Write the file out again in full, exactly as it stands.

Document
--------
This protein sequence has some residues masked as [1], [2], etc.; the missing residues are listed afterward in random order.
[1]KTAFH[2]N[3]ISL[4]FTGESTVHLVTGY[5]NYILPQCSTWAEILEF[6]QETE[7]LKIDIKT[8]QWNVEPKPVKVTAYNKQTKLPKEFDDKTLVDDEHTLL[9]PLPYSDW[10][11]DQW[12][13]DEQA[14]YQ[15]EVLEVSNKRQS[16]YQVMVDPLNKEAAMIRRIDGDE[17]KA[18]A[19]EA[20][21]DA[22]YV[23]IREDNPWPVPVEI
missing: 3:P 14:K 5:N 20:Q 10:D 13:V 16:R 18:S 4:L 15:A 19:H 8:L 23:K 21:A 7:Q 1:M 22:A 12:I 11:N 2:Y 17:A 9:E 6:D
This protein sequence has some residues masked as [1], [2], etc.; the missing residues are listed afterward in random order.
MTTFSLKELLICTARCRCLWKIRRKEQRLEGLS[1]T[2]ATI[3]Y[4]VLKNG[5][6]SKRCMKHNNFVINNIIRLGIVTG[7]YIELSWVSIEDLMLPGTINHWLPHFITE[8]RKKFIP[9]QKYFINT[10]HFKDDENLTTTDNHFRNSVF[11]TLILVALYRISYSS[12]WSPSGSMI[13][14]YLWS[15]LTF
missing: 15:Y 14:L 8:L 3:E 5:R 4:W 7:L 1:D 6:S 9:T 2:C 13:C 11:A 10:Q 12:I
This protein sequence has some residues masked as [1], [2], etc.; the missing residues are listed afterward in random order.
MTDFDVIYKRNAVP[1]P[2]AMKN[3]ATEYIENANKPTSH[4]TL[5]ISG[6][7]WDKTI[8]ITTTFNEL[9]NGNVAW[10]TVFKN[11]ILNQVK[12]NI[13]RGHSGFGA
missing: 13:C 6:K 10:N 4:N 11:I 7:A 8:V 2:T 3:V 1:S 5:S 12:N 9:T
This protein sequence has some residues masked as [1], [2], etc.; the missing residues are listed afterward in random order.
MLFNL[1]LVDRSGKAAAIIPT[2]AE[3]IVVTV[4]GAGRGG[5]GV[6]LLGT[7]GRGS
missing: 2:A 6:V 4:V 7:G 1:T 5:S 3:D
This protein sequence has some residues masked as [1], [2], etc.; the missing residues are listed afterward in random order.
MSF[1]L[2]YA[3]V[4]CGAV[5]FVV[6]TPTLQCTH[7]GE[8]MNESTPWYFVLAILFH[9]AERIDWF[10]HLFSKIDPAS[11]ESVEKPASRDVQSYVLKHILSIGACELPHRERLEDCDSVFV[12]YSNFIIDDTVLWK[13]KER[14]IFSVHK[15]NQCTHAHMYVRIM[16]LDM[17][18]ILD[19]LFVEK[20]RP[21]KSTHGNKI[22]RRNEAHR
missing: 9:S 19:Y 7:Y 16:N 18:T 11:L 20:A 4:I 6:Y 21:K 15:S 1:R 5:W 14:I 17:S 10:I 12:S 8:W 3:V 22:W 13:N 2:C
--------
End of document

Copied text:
This protein sequence has some residues masked as [1], [2], etc.; the missing residues are listed afterward in random order.
[1]KTAFH[2]N[3]ISL[4]FTGESTVHLVTGY[5]NYILPQCSTWAEILEF[6]QETE[7]LKIDIKT[8]QWNVEPKPVKVTAYNKQTKLPKEFDDKTLVDDEHTLL[9]PLPYSDW[10][11]DQW[12][13]DEQA[14]YQ[15]EVLEVSNKRQS[16]YQVMVDPLNKEAAMIRRIDGDE[17]KA[18]A[19]EA[20][21]DA[22]YV[23]IREDNPWPVPVEI
missing: 3:P 14:K 5:N 20:Q 10:D 13:V 16:R 18:S 4:L 15:A 19:H 8:L 23:K 21:A 7:Q 1:M 22:A 12:I 11:N 2:Y 17:A 9:E 6:D
This protein sequence has some residues masked as [1], [2], etc.; the missing residues are listed afterward in random order.
MTTFSLKELLICTARCRCLWKIRRKEQRLEGLS[1]T[2]ATI[3]Y[4]VLKNG[5][6]SKRCMKHNNFVINNIIRLGIVTG[7]YIELSWVSIEDLMLPGTINHWLPHFITE[8]RKKFIP[9]QKYFINT[10]HFKDDENLTTTDNHFRNSVF[11]TLILVALYRISYSS[12]WSPSGSMI[13][14]YLWS[15]LTF
missing: 15:Y 14:L 8:L 3:E 5:R 4:W 7:L 1:D 6:S 9:T 2:C 13:C 11:A 10:Q 12:I
This protein sequence has some residues masked as [1], [2], etc.; the missing residues are listed afterward in random order.
MTDFDVIYKRNAVP[1]P[2]AMKN[3]ATEYIENANKPTSH[4]TL[5]ISG[6][7]WDKTI[8]ITTTFNEL[9]NGNVAW[10]TVFKN[11]ILNQVK[12]NI[13]RGHSGFGA
missing: 13:C 6:K 10:N 4:N 11:I 7:A 8:V 2:T 3:V 1:S 5:S 12:N 9:T
This protein sequence has some residues masked as [1], [2], etc.; the missing residues are listed afterward in random order.
MLFNL[1]LVDRSGKAAAIIPT[2]AE[3]IVVTV[4]GAGRGG[5]GV[6]LLGT[7]GRGS
missing: 2:A 6:V 4:V 7:G 1:T 5:S 3:D
This protein sequence has some residues masked as [1], [2], etc.; the missing residues are listed afterward in random order.
MSF[1]L[2]YA[3]V[4]CGAV[5]FVV[6]TPTLQCTH[7]GE[8]MNESTPWYFVLAILFH[9]AERIDWF[10]HLFSKIDPAS[11]ESVEKPASRDVQSYVLKHILSIGACELPHRERLEDCDSVFV[12]YSNFIIDDTVLWK[13]KER[14]IFSVHK[15]NQCTHAHMYVRIM[16]LDM[17][18]ILD[19]LFVEK[20]RP[21]KSTHGNKI[22]RRNEAHR
missing: 9:S 19:Y 7:Y 16:N 18:T 11:L 20:A 4:I 6:Y 21:K 15:S 1:R 5:W 14:I 17:S 10:I 12:S 8:W 3:V 22:W 13:N 2:C